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3 Tips for Managing Change— from Wespath’s Senior Leadership Team

About 25 years ago, Wespath was in the midst of massive change. There was new staff, new processes, and a new system, recalls Eileen Kane, who was Wespath’s controller at the time.

Wespath had hired an outside vendor to launch a new system, but the project ran into issues. Kane, who is now Wespath’s chief financial and strategy officer, was part of a small team of employees who worked together for six months to engineer a solution.

It was a seminal moment in Kane’s career. She recalls it as the start of her leadership journey at Wespath.

After The United Methodist Church’s General Conference (April 23 – May 3, 2024), many of Wespath’s participants will also experience some form of change. With that in mind, we compiled tips from three of Wespath’s senior leaders to help you lead amid change.

As we all know, change isn’t limited to the Church. It is a near constant in many facets of life. Whether you are the leader of a congregation or a household—or both—we hope you find these tips helpful.

1. Teamwork is critical.

Kane jokes that she and the other members of the team locked themselves in a room for six months to address the issues with the new system. By working closely with her colleagues, Kane said she learned to rely on others.

“Sometimes I have to be the team leader,” Kane said. “Sometimes I am the team member. And sometimes I need to exit the team.”

Working together as a team can help you arrive at the solution—and much more. Kane formed close bonds with her teammates, and she said that led to some of her most rewarding career experiences.

“I built some super-phenomenal relationships,” Kane said. “That made it so much more rewarding later when we all brought the ball over the finish line in the end, or won the championship, or whatever the right sports analogy is.”

2. Establish your priorities.

When Sheila Henretta, Wespath’s chief legal officer, talks about work-life balance, she’s realistic.

“This idea of being able to do it all—you’re just crushing it at work and you’re crushing it at home, you’re doing all these different things—I think it’s a bit of a myth,” said Henretta, adding, “There are only so many hours in the day, and there are only so many things you can put your attention to.”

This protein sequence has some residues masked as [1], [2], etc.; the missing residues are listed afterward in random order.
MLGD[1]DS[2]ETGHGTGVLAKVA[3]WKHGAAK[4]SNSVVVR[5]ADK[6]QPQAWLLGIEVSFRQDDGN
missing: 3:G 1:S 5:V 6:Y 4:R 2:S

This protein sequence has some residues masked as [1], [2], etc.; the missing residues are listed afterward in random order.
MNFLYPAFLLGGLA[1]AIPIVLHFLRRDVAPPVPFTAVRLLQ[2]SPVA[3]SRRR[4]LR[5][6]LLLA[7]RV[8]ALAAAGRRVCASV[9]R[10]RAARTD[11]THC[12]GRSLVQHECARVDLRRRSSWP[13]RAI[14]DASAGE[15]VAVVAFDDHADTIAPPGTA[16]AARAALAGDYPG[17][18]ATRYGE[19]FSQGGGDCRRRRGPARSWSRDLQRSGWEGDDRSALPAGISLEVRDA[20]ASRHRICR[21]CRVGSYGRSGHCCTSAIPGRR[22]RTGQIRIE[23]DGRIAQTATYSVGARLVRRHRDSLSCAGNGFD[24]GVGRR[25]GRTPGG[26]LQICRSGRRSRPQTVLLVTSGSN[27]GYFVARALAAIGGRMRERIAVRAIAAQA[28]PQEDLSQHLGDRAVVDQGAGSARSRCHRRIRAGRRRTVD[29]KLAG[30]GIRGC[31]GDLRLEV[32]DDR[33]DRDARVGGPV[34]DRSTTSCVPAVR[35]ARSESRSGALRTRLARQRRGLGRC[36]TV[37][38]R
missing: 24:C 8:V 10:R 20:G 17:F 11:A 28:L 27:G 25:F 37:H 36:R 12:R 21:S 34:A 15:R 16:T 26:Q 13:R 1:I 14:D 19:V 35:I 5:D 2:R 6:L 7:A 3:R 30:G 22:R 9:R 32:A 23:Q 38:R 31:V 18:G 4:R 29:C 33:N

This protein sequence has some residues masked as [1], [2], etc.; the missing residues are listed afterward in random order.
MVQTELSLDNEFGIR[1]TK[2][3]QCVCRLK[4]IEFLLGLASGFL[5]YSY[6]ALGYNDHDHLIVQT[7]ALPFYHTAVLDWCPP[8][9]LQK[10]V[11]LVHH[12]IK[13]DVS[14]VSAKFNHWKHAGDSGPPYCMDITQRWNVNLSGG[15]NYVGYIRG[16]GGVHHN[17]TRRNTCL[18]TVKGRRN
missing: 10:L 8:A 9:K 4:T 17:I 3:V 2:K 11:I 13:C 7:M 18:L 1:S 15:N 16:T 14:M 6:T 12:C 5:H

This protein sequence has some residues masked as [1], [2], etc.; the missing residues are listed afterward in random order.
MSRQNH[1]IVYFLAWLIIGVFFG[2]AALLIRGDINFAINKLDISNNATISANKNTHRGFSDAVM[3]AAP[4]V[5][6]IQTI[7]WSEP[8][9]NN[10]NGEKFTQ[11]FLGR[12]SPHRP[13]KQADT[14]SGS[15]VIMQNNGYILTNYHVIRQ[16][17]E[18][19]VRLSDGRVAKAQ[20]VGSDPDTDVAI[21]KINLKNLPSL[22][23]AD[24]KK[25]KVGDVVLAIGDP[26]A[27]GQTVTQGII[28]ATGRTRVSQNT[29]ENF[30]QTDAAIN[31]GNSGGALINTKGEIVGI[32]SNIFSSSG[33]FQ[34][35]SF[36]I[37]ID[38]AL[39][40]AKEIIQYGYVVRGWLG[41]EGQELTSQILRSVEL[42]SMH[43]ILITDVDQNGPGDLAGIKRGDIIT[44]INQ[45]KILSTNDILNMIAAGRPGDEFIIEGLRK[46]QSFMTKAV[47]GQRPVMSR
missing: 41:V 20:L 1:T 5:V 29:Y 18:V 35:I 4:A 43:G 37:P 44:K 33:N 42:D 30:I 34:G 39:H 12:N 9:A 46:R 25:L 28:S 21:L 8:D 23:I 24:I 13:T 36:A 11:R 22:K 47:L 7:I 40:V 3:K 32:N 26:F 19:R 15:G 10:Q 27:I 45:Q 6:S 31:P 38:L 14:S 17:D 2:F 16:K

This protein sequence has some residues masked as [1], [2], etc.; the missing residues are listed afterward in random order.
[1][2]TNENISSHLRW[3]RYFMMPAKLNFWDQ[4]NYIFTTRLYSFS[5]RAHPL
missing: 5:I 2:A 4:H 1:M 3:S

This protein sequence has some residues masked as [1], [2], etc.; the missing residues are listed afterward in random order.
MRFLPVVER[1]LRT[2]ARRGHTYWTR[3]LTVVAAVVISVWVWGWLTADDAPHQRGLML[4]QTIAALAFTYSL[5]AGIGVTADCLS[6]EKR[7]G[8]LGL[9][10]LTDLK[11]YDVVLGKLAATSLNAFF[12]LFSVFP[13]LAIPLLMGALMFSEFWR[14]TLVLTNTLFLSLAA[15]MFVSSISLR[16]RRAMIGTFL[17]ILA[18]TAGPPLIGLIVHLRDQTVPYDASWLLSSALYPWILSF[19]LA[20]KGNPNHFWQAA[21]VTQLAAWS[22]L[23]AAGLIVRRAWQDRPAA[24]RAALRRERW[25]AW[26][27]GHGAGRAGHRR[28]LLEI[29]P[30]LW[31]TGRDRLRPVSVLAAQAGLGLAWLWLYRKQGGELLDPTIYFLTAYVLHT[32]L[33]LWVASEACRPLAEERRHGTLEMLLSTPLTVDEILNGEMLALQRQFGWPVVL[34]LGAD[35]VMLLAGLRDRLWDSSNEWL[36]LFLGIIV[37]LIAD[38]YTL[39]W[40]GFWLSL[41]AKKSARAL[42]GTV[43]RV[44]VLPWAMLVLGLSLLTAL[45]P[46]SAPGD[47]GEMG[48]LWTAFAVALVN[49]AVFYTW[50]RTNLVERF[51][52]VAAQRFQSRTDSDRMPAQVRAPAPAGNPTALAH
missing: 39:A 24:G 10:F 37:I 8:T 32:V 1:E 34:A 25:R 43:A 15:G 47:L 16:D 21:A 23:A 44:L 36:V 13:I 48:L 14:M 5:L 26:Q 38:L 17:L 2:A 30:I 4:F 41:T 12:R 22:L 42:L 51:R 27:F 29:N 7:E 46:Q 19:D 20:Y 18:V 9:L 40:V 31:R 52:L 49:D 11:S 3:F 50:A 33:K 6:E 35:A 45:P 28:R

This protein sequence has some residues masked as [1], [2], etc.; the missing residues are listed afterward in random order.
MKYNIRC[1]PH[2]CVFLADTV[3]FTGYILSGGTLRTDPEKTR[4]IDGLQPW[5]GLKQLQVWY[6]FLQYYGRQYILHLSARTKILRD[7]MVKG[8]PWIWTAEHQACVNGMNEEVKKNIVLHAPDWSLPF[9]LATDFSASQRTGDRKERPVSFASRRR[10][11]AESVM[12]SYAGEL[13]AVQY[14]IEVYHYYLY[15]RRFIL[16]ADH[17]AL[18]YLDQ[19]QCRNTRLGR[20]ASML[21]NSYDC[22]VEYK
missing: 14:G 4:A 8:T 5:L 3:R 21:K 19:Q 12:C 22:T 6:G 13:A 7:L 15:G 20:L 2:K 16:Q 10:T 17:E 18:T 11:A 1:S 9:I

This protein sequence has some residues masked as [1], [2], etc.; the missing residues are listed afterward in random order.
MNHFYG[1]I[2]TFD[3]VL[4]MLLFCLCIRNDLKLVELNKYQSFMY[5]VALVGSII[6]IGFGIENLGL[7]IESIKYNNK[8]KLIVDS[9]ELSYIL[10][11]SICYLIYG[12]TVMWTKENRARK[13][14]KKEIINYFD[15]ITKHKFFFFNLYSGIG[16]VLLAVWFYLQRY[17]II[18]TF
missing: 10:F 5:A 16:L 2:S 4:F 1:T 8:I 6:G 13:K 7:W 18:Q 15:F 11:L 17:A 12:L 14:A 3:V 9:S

Instead of trying to do it all, Henretta recommended taking time to figure out what to do—or not do—and determining what to prioritize. Henretta acknowledged this may be a big adjustment for some people, especially those who strive for excellence in everything they do.

“You have all these things you have to get done. Ask yourself: Which things do you need to get an ‘A’ on?” Henretta said. “Which can you get a ‘B’ on? And which can you get a ‘C’ on? And approach your tasks and your responsibilities in that way.”

3. Set the right tone.

Johara Farhadieh is set to succeed Dave Zellner as Wespath’s chief investment officer on August 1. As she prepares for her new role, she is thinking through not only the principles—but also the culture—she wants to instill within Wespath’s investment team.

Since she joined Wespath in October 2023 as the deputy chief investment officer, Farhadieh has talked about empowering members of her team.

“I want to foster an environment where each team member feels empowered to take initiative and contribute innovative ideas,” Farhadieh said.

One way to do that is to emphasize collaboration and value team members for their unique talents and perspectives. It’s important to not only give everyone a seat at the table, but to make sure everyone has a chance to speak and be heard.

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